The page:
- A customer makes a payment: This might be a good time to schedule a follow-up or check-in to ensure a customer is fully satisfied with a purchase.
- A sales order status has changed: Customers don’t like surprises. Especially when it’s a delay or any other form of friction that gets in the way of running their local business. You can add alerts in marketing automation to ensure you communicate anything customers should know the moment they need to know it.
- A customer deactivates a product: Is this a customer’s way of saying “goodbye,” because they haven’t realized the value they wanted out of your product? Are they saying “good riddance” because other aspects of the experience were lacking? Maybe it’s both. Maybe they’re happy but should be offered a more advanced product.
Automation here supports putting greater effort into the relationship and customer satisfaction, rather than risk having them walk away for good. What you learn here can also help improve those first moments of the customer experience. The power of customer experience design is that you approach the journeys holistically. It could be overwhelming to keep it all in your head. Marketing automation lets you break it all down into a series of logical steps.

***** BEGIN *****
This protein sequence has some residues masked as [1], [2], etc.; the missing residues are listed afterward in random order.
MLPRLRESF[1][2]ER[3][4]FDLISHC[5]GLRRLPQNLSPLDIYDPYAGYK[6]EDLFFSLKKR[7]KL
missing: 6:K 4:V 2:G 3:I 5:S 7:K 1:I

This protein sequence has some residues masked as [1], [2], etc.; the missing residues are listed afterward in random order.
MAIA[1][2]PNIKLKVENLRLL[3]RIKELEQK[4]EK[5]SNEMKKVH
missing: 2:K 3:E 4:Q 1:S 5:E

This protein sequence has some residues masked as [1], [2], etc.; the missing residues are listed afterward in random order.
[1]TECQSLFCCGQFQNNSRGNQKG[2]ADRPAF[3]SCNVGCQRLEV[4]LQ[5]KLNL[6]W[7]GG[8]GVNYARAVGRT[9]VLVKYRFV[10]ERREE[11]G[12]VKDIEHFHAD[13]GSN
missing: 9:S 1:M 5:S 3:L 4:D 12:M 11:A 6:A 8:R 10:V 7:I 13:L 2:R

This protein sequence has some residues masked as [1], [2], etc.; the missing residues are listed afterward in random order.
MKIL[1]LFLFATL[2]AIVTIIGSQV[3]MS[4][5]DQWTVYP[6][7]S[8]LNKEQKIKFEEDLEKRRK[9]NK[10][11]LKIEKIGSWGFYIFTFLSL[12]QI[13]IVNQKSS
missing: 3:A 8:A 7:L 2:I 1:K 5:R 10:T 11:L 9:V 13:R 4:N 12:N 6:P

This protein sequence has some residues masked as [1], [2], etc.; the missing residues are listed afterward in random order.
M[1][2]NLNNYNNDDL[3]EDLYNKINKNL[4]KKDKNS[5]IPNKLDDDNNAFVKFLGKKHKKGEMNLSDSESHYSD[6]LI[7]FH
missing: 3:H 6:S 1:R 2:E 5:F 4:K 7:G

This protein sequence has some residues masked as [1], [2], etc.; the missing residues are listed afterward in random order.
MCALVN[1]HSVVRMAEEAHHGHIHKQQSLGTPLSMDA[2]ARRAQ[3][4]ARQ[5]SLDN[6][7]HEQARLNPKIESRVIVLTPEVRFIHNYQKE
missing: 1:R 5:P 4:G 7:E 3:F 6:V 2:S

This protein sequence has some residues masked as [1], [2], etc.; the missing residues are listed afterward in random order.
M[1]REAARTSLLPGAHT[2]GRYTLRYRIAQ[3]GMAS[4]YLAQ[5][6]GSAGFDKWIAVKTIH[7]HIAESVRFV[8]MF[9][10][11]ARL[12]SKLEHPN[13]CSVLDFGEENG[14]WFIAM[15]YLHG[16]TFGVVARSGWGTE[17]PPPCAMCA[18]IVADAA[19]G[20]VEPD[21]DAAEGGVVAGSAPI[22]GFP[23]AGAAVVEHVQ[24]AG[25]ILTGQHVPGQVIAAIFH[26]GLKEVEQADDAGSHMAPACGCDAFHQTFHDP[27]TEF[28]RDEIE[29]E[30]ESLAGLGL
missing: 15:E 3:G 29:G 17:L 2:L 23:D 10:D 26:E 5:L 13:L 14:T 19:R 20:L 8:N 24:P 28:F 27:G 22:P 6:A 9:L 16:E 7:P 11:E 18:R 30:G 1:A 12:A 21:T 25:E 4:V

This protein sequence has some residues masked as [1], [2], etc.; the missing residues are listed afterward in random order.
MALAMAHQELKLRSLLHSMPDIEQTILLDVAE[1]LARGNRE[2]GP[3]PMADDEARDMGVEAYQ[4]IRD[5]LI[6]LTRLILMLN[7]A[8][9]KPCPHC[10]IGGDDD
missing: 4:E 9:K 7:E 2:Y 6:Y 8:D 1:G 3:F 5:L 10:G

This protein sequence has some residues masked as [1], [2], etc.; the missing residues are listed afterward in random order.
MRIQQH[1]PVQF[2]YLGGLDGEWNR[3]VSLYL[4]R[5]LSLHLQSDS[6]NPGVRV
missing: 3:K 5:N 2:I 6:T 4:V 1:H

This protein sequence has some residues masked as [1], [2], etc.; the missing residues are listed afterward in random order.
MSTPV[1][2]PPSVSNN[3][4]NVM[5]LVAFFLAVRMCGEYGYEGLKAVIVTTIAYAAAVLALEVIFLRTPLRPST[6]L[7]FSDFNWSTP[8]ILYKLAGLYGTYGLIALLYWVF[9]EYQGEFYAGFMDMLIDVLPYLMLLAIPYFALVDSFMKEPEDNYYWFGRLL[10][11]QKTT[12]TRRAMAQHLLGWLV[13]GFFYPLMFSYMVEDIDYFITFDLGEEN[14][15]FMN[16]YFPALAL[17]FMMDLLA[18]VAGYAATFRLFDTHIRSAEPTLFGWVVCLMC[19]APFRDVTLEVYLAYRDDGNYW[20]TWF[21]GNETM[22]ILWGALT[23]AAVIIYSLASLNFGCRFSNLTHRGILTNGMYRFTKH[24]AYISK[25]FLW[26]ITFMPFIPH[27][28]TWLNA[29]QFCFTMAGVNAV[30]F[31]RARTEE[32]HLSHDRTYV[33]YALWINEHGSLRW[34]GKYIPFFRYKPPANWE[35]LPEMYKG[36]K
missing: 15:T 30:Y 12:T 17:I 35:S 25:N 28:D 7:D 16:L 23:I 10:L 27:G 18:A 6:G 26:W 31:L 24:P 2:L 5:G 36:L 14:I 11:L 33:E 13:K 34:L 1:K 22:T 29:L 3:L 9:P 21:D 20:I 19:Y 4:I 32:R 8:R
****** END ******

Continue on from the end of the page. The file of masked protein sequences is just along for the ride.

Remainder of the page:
Unleashing Your True Potential
As you automate marketing processes, you begin to realize how ad-hoc the old way of doing things used to be. A salesperson might have gone with their gut in deciding when to reach out to a local business about a purchasing opportunity, for example. Or they simply might have based it on whenever they had an open spot in their calendar.
Marketing automation doesn’t just take away a lot of the grunt work. It allows you to be intelligent and specific about when to bring a human touch to the experience. You can literally set rules, for instance, that suggest waiting two hours after someone activates the free version of a product before sending out an email, or before having a salesperson reach out.
This makes everyone on the team work in a cohesive way that aligns with what a local business will need and want. Rather than being trapped in busywork, marketing automation lets you bring your best self to the customer experience.